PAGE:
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Power, Tyrone

POWER, Tyrone

Nationality: American. Born: Tyrone Edmund Power in Cincinnati, Ohio, 5 May 1913; son of the actor Tyrone Power Sr. Education: Attended Sisters of Mercy Academy and St. Xavier Academy, both in Cincinnati; Preparatory School of the University of Dayton, 1928–29; Purcell High School, 1929–31. Family: Married 1) the actress Annabella, 1939 (divorced 1948); 2) the actress Linda Christian, 1949 (divorced 1955), daughters: the actresses: Romina and Taryn; 3) Deborah Ann Minardos, 1958, son: Tyrone Jr. Career: 1931—short season in minor roles with Shakespearean repertory company in Chicago; then worked at Santa Barbara Community Theatre for two years, at the Circuit Theatre in Chicago, and in summer stock in West Falmouth, Massachusetts; 1932—film debut in Tom Brown of Culver; 1936—contract with 20th Century-Fox; 1942–46—served in the U.S. Marine Corps as pilot: discharged as First Lieutenant; 1953—toured with Charles Laughton's group in John Brown's Body; later toured the United Kingdom in the stage play The Devil's Disciple. Died: 15 November 1958.

Films as Actor:


Tom Brown of Culver (Wyler) (as John)


Flirtation Walk (Borzage) (as cadet)


Girl's Dormitory (Cummings) (as Count Vallais); Ladies in Love (Edward Griffith) (as Karl Lanyi); Lloyd's of London(King) (as Jonathan Blake)


Love Is News (Garnett) (as Steve Layton); Café Metropole(Edward Griffith) (as Alexis Penayev/Alexander Brown);Thin Ice (Lanfield) (as Prince Rudolph); Second Honeymoon (Walter Lang) (as Raoul)


In Old Chicago (King) (as Dion O'Leary); Alexander's Rag-time Band (King) (as Alexander/Rofer Grant); Marie Antoinette (Van Dyke) (as Count Axel de Fersen); Suez (Dwan)(as Ferdinand de Lesseps)


Jesse James (King) (title role); Rose of Washington Square(Ratoff) (as Bart Clinton); Second Fiddle (Lanfield) (as Jimmy Sutton); The Rains Came (Brown) (as Major Rama Safti); Daytime Wife (Ratoff) (as Ken Norton)


Johnny Apollo (Hathaway) (as Bob Cain); Brigham Young—Frontiersman (Hathaway) (as Jonathan Kent); The Mark of Zorro (Mamoulian) (as Don Diego Vega/Zorro)


Blood and Sand (Mamoulian) (as Juan Gallardo); A Yank in the R.A.F. (King) (as Tim Baker)


Son of Fury (Cromwell) (as Benjamin Blake); This above All(Litvak) (as Clive Briggs); The Black Swan (King) (as Jamie Waring)


Crash Dive (Mayo) (as Lt. Ward Stewart)


The Razor's Edge (Goulding) (as Larry Darrell)


Nightmare Alley (Goulding) (as Stan Carlisle); Captain from Castile (King) (as Pedro de Vargas)


The Luck of the Irish (Koster) (as Stephen Fitzgerald); That Wonderful Urge (Sinclair) (as Thomas Jefferson Tyler)


Prince of Foxes (King) (as Andrea Orsini)


The Black Rose (Hathaway) (as Walter of Gurnie); American Guerilla in the Philippines (Guerillas) (Fritz Lang) (as Ensign Chuck Palmer)


Rawhide (Hathaway) (as Tom Owens); I'll Never Forget You(Baker) (as Peter Standish)


Diplomatic Encounter (Hathaway) (as Mike Kells); Pony Soldier (Newman) (as Duncan MacDonald)


The Mississippi Gambler (Maté) (as Mark Fallon)


The Long Gray Line (Ford) (as Marty Mahar); Untamed(King) (as Paul Van Riebeck)


The Eddie Duchin Story (Sidney) (title role)


Abandon Ship (Sale) (as Alec Holmes); The Sun Also Rises(King) (as Jake Barnes)


Witness for the Prosecution (Wilder) (as Leonard Vole)


On POWER: books—

Cameron, Ian, Adventure in the Cinema, London, 1973.

Thomas, Tony, Cads and Cavaliers, New York, 1973.

Richards, Jeffrey, Swordsmen of the Screen: From Douglas Fairbanks to Michael York, London, 1977.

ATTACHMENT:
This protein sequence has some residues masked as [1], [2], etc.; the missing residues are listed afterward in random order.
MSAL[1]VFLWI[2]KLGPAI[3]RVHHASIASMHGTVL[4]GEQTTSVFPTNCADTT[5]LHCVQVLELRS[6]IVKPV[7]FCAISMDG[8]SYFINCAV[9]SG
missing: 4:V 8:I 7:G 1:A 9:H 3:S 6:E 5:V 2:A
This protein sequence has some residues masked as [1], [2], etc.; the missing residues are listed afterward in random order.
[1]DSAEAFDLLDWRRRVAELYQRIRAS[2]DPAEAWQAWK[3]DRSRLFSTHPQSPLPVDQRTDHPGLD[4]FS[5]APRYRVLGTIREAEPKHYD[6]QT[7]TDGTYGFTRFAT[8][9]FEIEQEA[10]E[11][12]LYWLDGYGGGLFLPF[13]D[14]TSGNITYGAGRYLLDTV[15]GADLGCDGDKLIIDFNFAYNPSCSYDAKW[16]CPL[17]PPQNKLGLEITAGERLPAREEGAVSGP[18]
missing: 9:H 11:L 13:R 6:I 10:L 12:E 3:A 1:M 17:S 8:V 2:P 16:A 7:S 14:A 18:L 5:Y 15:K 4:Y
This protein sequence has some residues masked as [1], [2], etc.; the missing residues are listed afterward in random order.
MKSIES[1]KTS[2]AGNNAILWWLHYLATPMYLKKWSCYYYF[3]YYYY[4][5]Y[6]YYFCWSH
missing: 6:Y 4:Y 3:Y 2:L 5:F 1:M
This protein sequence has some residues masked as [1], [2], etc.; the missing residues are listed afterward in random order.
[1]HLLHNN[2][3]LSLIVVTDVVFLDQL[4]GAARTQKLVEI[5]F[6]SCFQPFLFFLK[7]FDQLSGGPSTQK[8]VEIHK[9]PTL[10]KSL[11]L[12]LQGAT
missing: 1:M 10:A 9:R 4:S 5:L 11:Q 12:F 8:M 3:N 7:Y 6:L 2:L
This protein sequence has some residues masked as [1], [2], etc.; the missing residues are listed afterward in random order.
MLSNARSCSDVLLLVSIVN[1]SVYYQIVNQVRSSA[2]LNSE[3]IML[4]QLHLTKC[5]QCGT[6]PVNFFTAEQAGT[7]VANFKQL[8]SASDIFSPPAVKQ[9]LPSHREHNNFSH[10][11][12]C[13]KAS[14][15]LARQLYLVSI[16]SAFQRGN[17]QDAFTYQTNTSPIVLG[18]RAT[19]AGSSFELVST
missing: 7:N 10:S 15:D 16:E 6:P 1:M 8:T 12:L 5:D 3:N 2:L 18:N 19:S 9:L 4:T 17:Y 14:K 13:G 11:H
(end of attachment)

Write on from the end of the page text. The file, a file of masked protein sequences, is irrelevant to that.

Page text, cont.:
Arce, Hector, The Secret Life of Tyrone Power, New York, 1979.

Guiles, Fred, Tyrone Power: The Last Idol, New York, 1979.

Belafonte, Dennis, and Alvin Marill, The Films of Tyrone Power, Secaucus, New Jersey, 1981.

On POWER: articles—

Current Biography 1950, New York, 1950.

Connor, Edward, "The Genealogy of Zorro," in Films in Review (New York), August-September 1957.

Obituary in New York Times, 16 November 1958.

Roman, R., "Tyrone Power," in Films in Review (New York), January 1959, also see letters in March 1959 issue.

Behlmer, Rudy, "Swordplay on the Screen," in Films in Review (New York), June-July 1965.

Aronson, Steven M.L., "Tyrone Power: The Razor's Edge Star at His Brentwood Mansion," in Architectural Digest (Los Angeles), April 1994.

* * *

Descended from a long line of actors, and the namesake of a distinguished stage father, Tyrone Power learned his craft on Broadway. Blessed with sweet-faced good looks and an insouciant manner, he was signed by Twentieth Century-Fox as an answer to MGM's Robert Taylor. Along with his close friend and frequent co-star Don Ameche, he became the mainstay of Darryl Zanuck's star roster.

Most often cast as the romantic lead in period pictures such as Lloyds of London, Marie Antoinette, Suez, and In Old Chicago, Power also proved adept at light comedy, especially in the much underrated farce Love Is News. Frequently directed by Henry King or Henry Hathaway, and usually appearing opposite Loretta Young or Alice Faye, he became one of Hollywood's reigning heartthrobs.

Power enjoyed his best parts during the period from 1939 to 1941. He enlisted in the Marines during World War II and emerged from combat a harder, tougher man, his baby-face countenance gone forever. Even though he succeeded in highly dramatic roles such as The Razor's Edge and Nightmare Alley, Zanuck insisted on bringing back the Tyrone Power audiences loved before the war. He appeared in a number of comedies, including a remake of Love Is News entitled That Wonderful Urge, and a series of lavish costume epics: Captain from Castile, The Black Rose, King of the Khyber Rifles, and Rawhide. Unlike many stars, he continued to get good parts as he grew older. Tyrone Power died an untimely death at the age of 45 while filming King Vidor's Solomon and Sheba in Madrid.

—John A. Gallagher

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